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Zoning issue tabled
A rezoning of property on the Broadus Highway was tabled by the Miles City Zoning Commission Thursday so members can further discuss points raised at the meeting.
About 50 people attending the zoning meeting held at City Hall.
Currently the land at 722 Highway 59 South is zoned agricultural, but the owner would like it changed to general commercial.
John Peila of Miles City purchased 29 acres of land from Brad Certain and began construction on a building for his business, Diamond J Construction, which specializes in hauling dirt and concrete. He said at the hearing that his business has outgrown its current facility on South Haynes Avenue.
Foundation work already has begun at the new site south of town.
Peila said he did not know the land needed to be re-zoned to general commercial, as it is outside the city limits. The city’s zoning authority extends to two miles outside the city limits.
In the public hearing portion of the meeting, Chairperson Amber Trenka asked for proponents of the zone change to speak first, as is standard procedure.
Speaking in favor of the request were Brad Certain, Monty Lesh, Emmett Wilson, Jared Payne, Eric Doeden, Paul Oakland, Robert Tooke and Ty Ketchum. Wilson and Payne are affiliated with Diamond J.
All argued that Miles City is limited in the directions it can grow, due to geological and land ownership issues, and growing to the south and east is the logical progression. Miles City needs expanded commercial areas, they said, as these can increase the tax base and provide jobs.
Speaking in opposition to the zone change were Mark Noennig, who represented Barbara Todoroff, an adjacent landowner. Noennig argued that the area is primarily agricultural, both in use and in zoning.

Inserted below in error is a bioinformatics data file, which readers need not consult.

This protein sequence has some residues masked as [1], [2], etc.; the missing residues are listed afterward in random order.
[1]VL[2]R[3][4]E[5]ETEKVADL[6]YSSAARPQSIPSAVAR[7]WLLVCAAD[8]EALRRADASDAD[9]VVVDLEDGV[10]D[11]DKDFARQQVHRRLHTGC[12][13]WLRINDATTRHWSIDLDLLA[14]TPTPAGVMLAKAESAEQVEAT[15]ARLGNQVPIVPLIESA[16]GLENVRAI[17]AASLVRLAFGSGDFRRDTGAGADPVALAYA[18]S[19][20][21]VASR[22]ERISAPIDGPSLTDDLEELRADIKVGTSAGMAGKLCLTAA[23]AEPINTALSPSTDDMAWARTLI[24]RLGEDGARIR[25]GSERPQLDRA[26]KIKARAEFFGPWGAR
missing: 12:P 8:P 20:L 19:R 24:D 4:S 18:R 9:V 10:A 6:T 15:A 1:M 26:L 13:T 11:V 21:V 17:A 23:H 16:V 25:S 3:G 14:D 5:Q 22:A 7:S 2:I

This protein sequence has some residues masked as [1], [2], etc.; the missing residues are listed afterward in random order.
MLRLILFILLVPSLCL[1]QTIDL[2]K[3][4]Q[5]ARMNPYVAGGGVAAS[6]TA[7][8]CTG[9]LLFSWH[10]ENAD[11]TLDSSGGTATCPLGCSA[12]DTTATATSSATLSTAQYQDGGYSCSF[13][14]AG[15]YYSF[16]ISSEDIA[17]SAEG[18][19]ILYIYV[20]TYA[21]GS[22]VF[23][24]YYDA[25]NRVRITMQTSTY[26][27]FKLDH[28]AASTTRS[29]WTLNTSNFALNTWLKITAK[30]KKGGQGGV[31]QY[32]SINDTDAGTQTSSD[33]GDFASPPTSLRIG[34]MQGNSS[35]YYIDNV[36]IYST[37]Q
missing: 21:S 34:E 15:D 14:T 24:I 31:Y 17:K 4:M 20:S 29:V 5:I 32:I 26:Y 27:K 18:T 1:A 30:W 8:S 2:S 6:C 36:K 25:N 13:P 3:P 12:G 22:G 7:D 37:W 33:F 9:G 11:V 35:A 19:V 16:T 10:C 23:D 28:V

Dottie Johnstone was opposed, saying, “It should have been done the right way in the first place.”
Bill Oftedahl stated that, as a highway contractor himself, “Highway contractors do not make good neighbors.” He cited materials stored in the yard, possible chemical hazards and the odd hours when large trucks will be entering and exiting the property.
Oftedahl also said he believes most people think of general commercial as motel, restaurants and shopping centers, as opposed to trucking and construction firms. He suggested industrial is more applicable for construction.
However, under Miles City zoning code, the use proposed for the contested property is acceptable under General Commercial, which covers multiple uses including multi-family property.
John Todoroff said he has run cattle on his adjacent property for 49 years, and he is opposed to the change.
City Councilman Mark Ahner said he was “not necessarily opposed to growth to the south,” but he was concerned that the application for the re-zone after construction had begun would “subvert the process and the City Council.”
Ahner also suggested that if the re-zone is approved, Peila plant trees or provide other landscaping to screen his property so that people approaching Miles City from the south do not see an unattractive area as their first impression of the community.